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Defining the function of Society

Posted: Fri Jun 11, 2010 9:57 pm UTC
by morriswalters
I offer the following as a starting point for a discussion. I would be interested in seeing what other people think. In this context society and government are almost interchangeable. The discussion is about purpose not implementation.


Societies exist because they offer individuals benefits difficult or impossible to get otherwise. It provides this benefit by acting as a buffer and arbiter between competing interests and organizing a collective response to the needs of individuals represented in the group. Those benefits involve the ability to specialize and the ability to access resources in a manner likely to reduce conflict. This is possible because of the economies and efficiencies of scale. While an individual must serve all functions himself in the absence of a structure, the group allows people to focus on different tasks. To get those benefits the individuals give up their a measure of their ability to act in self interest. This is the simplest form of the so called social contract. This also the source of the basic tension between the individual and the social group. The social group is an unstable system. This is true because the needs of the group can never be completely aligned with the needs of the individual. One intrinsic problem is the need for the group to be administered. If it is a given that individuals represent a range of capabilities. Then those who administer the group will reflect that range. In addition there is no way to eliminate the self interest of the administrators. The implication of this is that the best administration is impossible to achieve consistently. In addition the group evolves as the capabilities gained from the participants of the group for the group increase. This evolutions speed is a function of cumulative acquisition of information and the ability to use it. Eventually the information is acquired faster than societies ability to create structures to deal with it's use. Without those structures, the use of information is driven by self interest alone. Eventually this will overwhelm the group interest. The implication of this is that over a period of time all groups become less efficient in the ability to serve their function and in the worst case dissolve into chaos.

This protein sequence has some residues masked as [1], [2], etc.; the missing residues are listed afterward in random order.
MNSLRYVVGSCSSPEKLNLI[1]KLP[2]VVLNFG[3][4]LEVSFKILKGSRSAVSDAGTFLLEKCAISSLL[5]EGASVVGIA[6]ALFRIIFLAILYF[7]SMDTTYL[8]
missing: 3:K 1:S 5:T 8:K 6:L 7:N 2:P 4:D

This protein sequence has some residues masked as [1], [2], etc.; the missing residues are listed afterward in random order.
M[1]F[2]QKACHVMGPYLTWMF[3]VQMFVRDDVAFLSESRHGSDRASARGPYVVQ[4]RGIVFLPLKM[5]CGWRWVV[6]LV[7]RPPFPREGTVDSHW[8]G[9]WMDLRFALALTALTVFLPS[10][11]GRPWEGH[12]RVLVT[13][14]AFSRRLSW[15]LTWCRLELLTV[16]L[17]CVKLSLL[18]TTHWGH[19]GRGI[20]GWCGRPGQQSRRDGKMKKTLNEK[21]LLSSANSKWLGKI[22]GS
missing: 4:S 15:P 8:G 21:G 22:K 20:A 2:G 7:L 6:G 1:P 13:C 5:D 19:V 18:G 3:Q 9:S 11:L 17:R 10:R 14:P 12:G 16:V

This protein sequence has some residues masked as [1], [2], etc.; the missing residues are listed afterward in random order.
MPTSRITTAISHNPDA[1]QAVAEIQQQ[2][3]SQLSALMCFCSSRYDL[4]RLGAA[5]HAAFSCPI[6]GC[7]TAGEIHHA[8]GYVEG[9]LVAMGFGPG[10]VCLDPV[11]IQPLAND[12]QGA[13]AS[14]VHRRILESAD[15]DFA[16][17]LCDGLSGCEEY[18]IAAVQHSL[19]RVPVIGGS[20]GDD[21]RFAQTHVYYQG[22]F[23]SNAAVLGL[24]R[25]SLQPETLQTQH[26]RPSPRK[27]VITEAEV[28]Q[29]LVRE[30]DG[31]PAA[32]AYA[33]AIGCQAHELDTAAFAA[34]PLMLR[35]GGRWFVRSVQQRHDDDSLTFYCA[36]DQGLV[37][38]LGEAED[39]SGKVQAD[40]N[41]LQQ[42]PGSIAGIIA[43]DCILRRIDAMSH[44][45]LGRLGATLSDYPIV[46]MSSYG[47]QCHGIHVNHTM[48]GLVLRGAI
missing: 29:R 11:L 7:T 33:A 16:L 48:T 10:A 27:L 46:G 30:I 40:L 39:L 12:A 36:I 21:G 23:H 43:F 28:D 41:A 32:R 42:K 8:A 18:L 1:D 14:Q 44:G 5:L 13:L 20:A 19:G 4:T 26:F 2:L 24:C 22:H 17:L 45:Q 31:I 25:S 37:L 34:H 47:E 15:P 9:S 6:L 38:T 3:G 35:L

Re: Defining the function of Society

Posted: Sun Jun 13, 2010 4:49 pm UTC
by Steroid
To begin metaphysically, I assert that a society does not exist in the same way that physical objects do. The particles that make up a stone have actual, physical existence, but to actually be given the label "stone" requires a conceptual view, and that requires a viewer. Similarly, the individuals in a society exist at a more direct level than does the society itself. An individual may speak, move, and act, but what does it mean do say that a society speaks, moves, or acts? That only has meaning in a metaphorical, anthropomorphic sense. Also, individuals can exist without a society, but a society cannot exist without its component individuals. Now, I assert that that gives individuals metaphysical primacy over society, but I can see where one might argue against that point.